Valeo introduced technology to save energy in carsJanuary 11, 2020
The main goal of Valeo’s Smart Cocoon concept is to save energy in electric cars.
At extreme temperatures, when batteries operate at the lowest efficiency, it takes a lot of precious amplifiers to heat or cool the cab, and therefore Valeo sought to find a more efficient way to ensure passenger comfort. In this regard, the obvious question arose: why heat (or cool) the entire cabin when you can focus on people?
Our demo took place in Mercedes with a clearly damped climate control panel. A lot of equipment is hidden: cameras for low light, infrared cameras, temperature sensors, face and body recognition devices, and even low-power radar. The system processes a huge amount of data: it can find out whether a seat is taken, find out the passenger’s face, and determine body temperature, heart and respiratory rate, and activity levels. By comparing the temperature of your face with other parts of your body, the system even finds out how much you are dressed. It even determines your gender and age. All information is used in real time, nothing is stored in the car or in the cloud.
Using all this data collected, the system can determine the factors that affect your comfort – not only temperature, but also mood, stress level and fatigue. Temperature adjustment is performed for each individual place using energy-efficient devices developed by Valeo, including heating pads hidden in the armrests and the central stack (they can also work behind leather and wood panels), and air vents that save energy. using intelligent air distribution and diffusion rather than brute force. Coolers are combined with a battery cooling system, and not with a traditional air conditioning compressor. All of them consume less energy than traditional single-point HVAC systems.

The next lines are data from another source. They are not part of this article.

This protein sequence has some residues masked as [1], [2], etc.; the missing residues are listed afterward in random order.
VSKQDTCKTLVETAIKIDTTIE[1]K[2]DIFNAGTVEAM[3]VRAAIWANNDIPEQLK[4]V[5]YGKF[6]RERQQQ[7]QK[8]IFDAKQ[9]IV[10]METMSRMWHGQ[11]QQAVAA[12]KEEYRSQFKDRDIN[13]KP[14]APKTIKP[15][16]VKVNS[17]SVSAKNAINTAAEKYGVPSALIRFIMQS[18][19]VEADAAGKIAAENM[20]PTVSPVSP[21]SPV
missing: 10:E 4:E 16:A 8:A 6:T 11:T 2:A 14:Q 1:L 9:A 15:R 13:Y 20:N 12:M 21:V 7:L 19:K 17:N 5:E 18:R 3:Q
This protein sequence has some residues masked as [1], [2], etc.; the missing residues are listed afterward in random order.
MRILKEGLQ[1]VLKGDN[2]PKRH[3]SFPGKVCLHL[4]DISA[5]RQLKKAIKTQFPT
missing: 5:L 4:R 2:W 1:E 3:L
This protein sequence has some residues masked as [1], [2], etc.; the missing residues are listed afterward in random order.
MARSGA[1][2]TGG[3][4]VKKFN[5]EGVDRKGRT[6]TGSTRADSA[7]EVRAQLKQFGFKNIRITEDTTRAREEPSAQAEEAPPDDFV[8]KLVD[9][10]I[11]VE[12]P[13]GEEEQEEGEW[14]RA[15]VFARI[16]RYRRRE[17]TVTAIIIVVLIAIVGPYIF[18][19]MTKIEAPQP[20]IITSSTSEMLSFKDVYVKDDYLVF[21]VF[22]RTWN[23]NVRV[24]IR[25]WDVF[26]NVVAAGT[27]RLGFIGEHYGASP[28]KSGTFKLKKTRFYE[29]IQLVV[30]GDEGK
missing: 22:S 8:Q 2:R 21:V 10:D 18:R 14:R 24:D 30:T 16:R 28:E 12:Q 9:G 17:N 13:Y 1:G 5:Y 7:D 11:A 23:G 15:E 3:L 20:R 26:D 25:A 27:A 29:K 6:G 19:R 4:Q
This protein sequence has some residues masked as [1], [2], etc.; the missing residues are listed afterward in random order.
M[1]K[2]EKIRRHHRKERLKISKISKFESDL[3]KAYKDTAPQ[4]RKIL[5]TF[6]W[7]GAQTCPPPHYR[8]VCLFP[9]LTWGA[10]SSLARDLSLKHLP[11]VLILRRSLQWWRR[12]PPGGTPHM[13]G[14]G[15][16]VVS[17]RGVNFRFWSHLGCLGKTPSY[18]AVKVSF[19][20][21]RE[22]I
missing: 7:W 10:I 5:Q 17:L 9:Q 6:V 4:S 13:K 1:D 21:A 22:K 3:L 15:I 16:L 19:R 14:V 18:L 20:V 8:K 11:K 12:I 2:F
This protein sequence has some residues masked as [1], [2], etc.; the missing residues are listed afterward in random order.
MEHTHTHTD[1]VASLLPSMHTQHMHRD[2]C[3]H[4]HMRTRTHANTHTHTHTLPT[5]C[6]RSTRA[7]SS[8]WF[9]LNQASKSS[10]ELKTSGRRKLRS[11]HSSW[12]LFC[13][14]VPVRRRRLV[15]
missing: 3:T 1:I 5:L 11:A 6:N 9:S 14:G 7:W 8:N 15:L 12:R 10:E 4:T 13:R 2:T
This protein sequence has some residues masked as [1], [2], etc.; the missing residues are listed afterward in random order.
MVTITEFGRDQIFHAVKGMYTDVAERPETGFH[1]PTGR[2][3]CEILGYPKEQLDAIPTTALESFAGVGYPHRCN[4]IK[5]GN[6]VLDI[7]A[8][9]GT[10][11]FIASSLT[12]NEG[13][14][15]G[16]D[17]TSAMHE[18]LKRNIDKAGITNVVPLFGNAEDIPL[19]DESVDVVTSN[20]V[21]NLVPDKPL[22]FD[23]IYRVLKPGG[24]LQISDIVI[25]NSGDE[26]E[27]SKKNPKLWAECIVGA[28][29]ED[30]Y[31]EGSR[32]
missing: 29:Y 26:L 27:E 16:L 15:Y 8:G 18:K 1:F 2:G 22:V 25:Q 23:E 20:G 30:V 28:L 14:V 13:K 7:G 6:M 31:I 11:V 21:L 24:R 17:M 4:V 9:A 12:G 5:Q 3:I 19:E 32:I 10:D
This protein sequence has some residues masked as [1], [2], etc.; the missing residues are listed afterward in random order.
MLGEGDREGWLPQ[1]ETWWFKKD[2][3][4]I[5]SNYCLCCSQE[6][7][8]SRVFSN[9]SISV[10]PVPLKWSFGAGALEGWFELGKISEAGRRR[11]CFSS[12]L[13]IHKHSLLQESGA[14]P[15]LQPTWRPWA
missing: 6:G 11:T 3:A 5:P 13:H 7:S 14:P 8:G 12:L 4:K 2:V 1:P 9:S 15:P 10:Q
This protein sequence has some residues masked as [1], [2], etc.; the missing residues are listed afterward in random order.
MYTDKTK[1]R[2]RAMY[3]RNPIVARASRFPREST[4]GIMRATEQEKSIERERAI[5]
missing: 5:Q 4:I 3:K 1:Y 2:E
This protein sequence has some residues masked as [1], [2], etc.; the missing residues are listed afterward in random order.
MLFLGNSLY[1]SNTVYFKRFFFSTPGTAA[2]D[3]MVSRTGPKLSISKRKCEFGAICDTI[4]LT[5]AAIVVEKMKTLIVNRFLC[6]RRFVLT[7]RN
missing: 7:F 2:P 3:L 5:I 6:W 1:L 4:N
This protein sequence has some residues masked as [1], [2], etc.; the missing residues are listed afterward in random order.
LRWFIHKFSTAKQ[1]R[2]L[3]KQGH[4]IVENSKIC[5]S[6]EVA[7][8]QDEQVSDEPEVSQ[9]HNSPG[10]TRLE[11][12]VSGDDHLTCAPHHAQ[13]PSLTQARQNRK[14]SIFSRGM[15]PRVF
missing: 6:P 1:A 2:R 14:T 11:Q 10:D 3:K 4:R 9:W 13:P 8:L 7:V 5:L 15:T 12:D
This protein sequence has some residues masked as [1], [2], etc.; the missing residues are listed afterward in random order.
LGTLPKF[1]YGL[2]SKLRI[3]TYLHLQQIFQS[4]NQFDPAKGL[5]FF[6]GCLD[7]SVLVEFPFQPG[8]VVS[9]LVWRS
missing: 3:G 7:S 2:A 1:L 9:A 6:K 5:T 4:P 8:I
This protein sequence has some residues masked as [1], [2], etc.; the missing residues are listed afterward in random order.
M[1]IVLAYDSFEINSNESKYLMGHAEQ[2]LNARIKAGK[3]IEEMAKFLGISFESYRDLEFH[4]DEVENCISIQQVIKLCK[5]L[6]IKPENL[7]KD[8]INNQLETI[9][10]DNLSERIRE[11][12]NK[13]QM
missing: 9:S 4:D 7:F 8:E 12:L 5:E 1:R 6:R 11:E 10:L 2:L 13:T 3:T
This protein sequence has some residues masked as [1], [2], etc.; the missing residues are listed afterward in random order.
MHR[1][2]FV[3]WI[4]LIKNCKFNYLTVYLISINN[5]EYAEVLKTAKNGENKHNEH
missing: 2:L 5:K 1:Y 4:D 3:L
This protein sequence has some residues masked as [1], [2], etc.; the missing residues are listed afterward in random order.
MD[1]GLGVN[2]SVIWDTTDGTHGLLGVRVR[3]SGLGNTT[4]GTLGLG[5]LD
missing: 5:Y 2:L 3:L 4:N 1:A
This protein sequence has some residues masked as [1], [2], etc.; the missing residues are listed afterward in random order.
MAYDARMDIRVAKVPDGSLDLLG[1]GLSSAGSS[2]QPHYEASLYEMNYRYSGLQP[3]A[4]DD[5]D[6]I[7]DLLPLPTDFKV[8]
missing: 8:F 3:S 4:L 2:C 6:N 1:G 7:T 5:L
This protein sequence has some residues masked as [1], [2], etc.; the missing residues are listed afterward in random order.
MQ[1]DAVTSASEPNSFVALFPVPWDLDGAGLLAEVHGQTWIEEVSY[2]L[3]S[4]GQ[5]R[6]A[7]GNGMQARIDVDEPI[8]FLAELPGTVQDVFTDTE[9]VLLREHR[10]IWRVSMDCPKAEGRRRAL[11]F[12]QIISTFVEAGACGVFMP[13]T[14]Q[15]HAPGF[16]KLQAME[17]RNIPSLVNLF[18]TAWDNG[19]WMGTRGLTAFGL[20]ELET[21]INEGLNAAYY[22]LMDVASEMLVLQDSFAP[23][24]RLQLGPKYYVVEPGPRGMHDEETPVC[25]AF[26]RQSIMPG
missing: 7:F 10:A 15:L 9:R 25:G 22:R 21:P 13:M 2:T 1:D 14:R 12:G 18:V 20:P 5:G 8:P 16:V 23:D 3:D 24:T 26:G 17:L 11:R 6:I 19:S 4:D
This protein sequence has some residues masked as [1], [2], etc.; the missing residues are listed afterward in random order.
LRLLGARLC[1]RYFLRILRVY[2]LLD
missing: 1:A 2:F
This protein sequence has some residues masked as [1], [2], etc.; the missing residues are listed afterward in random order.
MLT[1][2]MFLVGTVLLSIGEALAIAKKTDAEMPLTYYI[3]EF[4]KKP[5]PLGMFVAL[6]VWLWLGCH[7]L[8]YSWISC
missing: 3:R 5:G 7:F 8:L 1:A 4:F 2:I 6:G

Does Smart Cocoon work? Does it ever do. I sat in the car, watched a demonstration (which included recognition of our faces and movements in low light of the camera), and after a few seconds I was … well, comfortable. I intentionally wore my super heavy hoodie L.L. Bean, which looks insignificant, but surprisingly and she was not able to fool the car. I took off my sweatshirt with a secret weapon, and the system found out and adjusted the temperature accordingly.
Smart Cocoon is still in need of refinement. Hot-water bottles make the armrests uncomfortably warm, and although I was grateful, the system underestimated my age by 4-16 years. In addition, in the current version there is no way to set the temperature, because it seemed to defeat the goal. But people from Valeo admit that the interface has a long way to go, especially considering cultural differences – Americans prefer to switch air conditioning to Arctic Blast, while Europeans obviously prefer a breeze.
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